It’s that time of year again. The men’s basketball season is right around the corner, and our first piece of preview content will be looking at the skill sets and projections of the individual players on the roster. First up is Miller Kopp, a sophomore forward from Houston, Texas.
Who he is:
Sophomore; forward; 6-foot-7; 210 pounds; Houston, TX; former four-star recruit
4.9 points per game; 16.4 minutes; 2.2 rebounds; 1.1 assists; .370 FG%, .319 3FG%, .700 FT%
Kopp entered Evanston as one of the most highly rated recruits to ever join Chris Collins’ program. There were high expectations for his debut season, as he was expected to be a nice complementary weapon for Vic Law, Derek Pardon, and co., especially on the offensive end.
The Houston native largely failed to live up to those expectations, however, and endured a difficult, up-and-down freshman campaign. Kopp’s numbers tell the tale of his season, with the swingman failing to post any standout statistic and succumbing to the overall nature of the team’s offense last year.
He earned both the sixth-most points per game and minutes per game during the season, and served as a rotational player throughout the year. But though he had some moments of brilliance, mainly offensively but with a couple of plays sprinkled in on the other end of the court, they ended up more few and far between than Northwestern would have liked.
A scorer by trade, Kopp possesses an impressive ability to shoot the ball. Though his numbers didn’t show it this past year, he’s known for his scoring prowess, particularly in mid-range and three-point situations. He should be the best catch-and-shoot player this team has to offer, and he’ll have plenty of chances to showcase his talent.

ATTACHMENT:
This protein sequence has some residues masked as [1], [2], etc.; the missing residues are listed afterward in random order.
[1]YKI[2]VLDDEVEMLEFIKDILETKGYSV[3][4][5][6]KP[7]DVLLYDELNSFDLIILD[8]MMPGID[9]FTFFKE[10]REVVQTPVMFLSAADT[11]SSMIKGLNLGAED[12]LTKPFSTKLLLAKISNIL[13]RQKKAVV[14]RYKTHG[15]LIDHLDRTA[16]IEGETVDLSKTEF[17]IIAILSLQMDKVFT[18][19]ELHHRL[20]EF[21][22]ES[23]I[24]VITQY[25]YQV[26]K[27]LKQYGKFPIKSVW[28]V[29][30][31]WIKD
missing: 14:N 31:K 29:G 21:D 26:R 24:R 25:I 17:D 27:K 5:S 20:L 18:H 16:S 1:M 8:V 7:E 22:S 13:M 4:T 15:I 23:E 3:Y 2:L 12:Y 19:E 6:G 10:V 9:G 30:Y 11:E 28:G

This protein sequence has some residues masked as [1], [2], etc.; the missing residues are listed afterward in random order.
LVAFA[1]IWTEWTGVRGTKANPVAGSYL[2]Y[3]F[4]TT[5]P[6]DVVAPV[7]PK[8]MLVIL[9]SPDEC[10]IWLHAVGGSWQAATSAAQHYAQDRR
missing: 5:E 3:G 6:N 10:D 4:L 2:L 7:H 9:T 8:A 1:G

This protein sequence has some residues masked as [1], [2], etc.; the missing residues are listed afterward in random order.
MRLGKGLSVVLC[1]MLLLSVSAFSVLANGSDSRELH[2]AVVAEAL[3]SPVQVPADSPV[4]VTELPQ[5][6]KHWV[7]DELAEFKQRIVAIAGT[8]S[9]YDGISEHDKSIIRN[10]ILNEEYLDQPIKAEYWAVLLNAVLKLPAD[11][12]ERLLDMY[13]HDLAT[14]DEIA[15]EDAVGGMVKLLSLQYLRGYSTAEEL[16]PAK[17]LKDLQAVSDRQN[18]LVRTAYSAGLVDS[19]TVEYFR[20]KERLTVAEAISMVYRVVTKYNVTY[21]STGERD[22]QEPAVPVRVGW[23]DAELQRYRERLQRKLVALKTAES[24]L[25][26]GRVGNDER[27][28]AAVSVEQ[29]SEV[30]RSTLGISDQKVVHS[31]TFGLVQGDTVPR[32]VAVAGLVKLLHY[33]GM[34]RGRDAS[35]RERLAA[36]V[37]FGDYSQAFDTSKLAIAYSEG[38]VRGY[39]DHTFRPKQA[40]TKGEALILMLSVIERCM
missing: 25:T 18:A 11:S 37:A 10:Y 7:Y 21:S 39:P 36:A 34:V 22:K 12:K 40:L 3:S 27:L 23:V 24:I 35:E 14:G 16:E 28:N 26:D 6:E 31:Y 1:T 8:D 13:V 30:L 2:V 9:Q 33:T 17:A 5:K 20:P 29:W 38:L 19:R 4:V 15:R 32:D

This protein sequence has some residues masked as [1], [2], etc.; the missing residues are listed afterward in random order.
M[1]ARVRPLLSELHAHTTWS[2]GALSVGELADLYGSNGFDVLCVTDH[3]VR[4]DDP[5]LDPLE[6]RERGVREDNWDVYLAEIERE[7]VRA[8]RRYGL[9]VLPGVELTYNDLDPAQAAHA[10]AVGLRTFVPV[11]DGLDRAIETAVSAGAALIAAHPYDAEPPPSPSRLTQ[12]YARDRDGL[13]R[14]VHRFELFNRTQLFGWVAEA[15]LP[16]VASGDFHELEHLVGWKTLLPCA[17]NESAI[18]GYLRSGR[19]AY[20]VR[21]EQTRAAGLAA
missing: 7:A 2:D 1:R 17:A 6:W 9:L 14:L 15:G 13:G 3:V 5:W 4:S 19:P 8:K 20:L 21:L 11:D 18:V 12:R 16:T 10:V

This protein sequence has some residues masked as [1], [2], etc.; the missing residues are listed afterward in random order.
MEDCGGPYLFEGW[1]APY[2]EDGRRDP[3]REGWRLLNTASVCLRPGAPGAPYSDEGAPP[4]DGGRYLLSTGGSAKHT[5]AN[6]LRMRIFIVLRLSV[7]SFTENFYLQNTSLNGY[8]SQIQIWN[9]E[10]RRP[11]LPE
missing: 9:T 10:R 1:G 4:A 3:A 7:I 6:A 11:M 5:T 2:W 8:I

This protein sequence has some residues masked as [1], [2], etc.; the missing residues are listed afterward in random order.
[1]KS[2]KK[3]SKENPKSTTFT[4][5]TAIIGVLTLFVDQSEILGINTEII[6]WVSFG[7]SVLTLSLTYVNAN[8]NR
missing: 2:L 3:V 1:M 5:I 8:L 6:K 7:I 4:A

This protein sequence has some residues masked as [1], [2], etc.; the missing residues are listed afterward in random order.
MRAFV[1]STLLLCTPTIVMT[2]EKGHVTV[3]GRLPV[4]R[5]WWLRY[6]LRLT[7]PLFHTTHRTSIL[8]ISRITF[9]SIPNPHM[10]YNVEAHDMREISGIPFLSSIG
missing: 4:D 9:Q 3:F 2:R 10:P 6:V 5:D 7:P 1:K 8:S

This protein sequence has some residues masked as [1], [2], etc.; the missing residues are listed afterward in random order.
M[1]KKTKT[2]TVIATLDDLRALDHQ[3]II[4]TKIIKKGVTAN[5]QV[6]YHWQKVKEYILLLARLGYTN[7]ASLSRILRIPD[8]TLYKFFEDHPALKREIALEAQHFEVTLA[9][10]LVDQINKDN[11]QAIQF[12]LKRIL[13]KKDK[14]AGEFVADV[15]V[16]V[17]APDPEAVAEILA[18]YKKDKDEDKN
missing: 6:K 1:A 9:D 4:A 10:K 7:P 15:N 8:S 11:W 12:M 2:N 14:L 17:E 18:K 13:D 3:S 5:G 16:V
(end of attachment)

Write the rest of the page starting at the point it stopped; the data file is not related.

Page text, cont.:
Defensively, Kopp can use his length well to defend around the rim and contest attempts in the paint. He only averaged .4 blocks per game this past season, but he managed to make many shots more difficult than they could have been. The Texan is also at least passable when it comes to both passing in the half-court set and rebounding on both ends.
While he has the shooting skill to be an impactful player, Kopp currently lacks the ability to put the ball on the floor and beat players off the dribble. If the nominal small forward is able to add that tool to his tool box he will be a much more difficult player to defend at either forward slot. It’ll be vital for Kopp to diversify his game for the upcoming season.
Defending off the dribble is a similar weakness in Kopp’s skillset. There were times when slashing forwards were able to beat him and get to the rim with ease, and times when Kopp was able to hold his own. He’ll have to solidify that part of his game to become a reliable two-way player. One thing that is less fixable, though, is his overall lack of foot speed, which doesn’t help in either category.
Kopp will undoubtedly be a focal point of the offense this year. NU will likely use a much more balanced approach in terms of scoring, but the Texan will have to shoulder a large portion of those points regardless of the overall breakdown. He’ll be a starter and one of the most crucial players on the roster, so his progression will be a large factor in determining the team’s results.
However, Kopp will not be expected to be a star player, nor will he be tasked with being an extremely high-minute guy like Vic Law was when healthy last year. If this is a year of growth and development for Kopp, that would be a success for a team that is going through a clear rebuilding phase. If he takes the next step and establishes himself as a high-quality Big Ten player, it’ll be an added bonus.